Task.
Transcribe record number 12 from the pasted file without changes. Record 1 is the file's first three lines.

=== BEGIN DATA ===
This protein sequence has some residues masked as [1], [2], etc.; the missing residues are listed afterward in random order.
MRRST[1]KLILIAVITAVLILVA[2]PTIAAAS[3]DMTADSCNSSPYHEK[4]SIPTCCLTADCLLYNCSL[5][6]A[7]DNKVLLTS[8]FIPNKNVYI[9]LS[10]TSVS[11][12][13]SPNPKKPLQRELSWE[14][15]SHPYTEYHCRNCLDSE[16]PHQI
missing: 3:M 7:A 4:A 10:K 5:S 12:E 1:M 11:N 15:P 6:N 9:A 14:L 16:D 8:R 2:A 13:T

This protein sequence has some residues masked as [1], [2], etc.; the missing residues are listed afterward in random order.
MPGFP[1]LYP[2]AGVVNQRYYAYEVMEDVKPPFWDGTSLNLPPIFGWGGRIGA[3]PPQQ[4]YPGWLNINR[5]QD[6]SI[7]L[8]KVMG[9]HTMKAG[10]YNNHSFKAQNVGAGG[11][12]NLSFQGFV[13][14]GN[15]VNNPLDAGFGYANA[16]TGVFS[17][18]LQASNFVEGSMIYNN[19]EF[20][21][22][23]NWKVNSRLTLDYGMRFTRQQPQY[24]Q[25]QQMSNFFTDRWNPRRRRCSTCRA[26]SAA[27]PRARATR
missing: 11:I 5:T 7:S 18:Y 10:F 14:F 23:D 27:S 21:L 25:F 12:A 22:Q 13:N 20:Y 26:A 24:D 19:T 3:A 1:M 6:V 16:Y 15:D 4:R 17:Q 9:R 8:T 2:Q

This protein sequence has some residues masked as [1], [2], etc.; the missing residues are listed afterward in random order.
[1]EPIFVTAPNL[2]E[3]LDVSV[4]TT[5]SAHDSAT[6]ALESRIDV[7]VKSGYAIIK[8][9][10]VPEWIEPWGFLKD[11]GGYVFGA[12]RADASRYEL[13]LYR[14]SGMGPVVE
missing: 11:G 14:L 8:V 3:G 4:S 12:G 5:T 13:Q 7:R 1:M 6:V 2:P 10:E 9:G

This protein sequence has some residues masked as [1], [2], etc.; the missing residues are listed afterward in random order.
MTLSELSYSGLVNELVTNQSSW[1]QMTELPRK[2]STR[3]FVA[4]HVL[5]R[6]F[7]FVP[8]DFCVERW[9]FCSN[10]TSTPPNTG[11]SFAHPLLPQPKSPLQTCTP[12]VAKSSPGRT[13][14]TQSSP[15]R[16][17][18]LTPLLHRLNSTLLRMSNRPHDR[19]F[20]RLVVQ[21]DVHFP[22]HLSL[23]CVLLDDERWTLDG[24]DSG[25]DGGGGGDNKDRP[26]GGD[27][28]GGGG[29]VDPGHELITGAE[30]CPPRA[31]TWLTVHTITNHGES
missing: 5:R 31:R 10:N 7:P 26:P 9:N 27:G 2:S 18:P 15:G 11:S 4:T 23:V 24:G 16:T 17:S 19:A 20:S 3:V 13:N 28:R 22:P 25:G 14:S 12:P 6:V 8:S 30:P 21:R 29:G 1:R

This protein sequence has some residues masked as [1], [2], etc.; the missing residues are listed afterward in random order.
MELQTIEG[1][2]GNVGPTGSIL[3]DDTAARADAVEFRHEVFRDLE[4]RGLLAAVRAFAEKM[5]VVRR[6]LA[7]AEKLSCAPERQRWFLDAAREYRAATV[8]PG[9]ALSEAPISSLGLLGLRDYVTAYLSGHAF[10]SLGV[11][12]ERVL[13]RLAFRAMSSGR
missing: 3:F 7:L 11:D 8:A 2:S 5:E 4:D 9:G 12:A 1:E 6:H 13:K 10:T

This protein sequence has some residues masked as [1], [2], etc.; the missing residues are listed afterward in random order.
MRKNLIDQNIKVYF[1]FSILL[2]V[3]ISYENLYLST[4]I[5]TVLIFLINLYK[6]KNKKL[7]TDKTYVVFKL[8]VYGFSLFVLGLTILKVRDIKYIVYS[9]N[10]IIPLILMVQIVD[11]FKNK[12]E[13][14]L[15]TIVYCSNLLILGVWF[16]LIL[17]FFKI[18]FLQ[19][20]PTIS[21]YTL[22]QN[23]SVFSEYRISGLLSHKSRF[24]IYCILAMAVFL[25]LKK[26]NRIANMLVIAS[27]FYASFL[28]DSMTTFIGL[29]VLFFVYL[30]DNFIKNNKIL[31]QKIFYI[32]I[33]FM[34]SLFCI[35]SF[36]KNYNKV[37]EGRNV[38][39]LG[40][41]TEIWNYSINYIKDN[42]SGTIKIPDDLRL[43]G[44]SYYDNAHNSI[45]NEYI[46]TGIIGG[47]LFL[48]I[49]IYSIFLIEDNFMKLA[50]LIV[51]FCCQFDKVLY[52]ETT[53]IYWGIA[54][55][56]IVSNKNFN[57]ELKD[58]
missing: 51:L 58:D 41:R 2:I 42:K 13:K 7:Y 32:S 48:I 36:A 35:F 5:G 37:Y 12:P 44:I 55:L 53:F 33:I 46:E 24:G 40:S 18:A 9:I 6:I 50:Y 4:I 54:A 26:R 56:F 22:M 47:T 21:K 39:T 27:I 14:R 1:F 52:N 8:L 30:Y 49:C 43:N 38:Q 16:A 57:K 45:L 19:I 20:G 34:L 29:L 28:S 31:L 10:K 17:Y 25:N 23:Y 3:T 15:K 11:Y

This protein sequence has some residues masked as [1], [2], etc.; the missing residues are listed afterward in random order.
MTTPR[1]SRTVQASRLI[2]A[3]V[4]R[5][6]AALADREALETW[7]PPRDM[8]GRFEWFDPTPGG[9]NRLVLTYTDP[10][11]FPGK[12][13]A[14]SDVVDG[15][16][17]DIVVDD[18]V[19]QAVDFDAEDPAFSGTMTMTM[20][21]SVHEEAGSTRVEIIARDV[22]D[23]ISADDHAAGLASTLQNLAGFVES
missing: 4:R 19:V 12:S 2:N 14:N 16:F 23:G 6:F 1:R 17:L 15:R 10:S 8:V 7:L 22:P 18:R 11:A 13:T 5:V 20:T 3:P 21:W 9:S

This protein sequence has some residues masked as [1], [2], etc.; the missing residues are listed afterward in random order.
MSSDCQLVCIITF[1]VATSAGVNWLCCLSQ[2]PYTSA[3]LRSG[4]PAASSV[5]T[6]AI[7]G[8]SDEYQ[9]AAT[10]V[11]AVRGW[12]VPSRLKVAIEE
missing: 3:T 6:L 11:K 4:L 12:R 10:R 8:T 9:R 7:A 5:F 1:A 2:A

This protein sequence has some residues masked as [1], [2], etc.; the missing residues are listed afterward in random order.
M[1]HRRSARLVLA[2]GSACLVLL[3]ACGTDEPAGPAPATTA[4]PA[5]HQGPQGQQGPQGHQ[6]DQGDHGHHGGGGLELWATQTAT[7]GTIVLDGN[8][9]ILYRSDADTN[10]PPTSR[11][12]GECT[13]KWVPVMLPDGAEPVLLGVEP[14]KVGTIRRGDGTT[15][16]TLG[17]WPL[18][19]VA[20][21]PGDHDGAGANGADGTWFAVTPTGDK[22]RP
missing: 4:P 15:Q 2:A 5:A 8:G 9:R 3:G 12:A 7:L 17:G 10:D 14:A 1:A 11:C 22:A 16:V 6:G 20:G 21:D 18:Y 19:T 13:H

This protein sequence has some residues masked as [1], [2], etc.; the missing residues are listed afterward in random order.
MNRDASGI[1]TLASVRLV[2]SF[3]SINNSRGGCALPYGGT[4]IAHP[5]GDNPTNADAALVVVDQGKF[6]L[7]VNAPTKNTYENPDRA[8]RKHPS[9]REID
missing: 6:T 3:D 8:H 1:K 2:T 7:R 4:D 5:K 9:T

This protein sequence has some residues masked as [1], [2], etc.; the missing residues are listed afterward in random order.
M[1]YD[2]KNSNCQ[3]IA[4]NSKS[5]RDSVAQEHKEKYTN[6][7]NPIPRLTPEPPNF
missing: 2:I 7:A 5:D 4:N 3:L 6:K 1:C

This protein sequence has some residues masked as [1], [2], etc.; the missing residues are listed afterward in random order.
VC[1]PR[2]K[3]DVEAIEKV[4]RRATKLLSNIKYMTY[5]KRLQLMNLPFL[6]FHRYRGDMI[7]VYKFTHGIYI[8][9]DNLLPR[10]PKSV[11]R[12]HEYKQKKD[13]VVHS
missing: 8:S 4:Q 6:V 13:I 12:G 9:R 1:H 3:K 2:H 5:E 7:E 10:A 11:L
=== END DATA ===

This protein sequence has some residues masked as [1], [2], etc.; the missing residues are listed afterward in random order.
VC[1]PR[2]K[3]DVEAIEKV[4]RRATKLLSNIKYMTY[5]KRLQLMNLPFL[6]FHRYRGDMI[7]VYKFTHGIYI[8][9]DNLLPR[10]PKSV[11]R[12]HEYKQKKD[13]VVHS
missing: 8:S 4:Q 6:V 13:I 12:G 9:R 1:H 3:K 2:H 5:E 7:E 10:A 11:L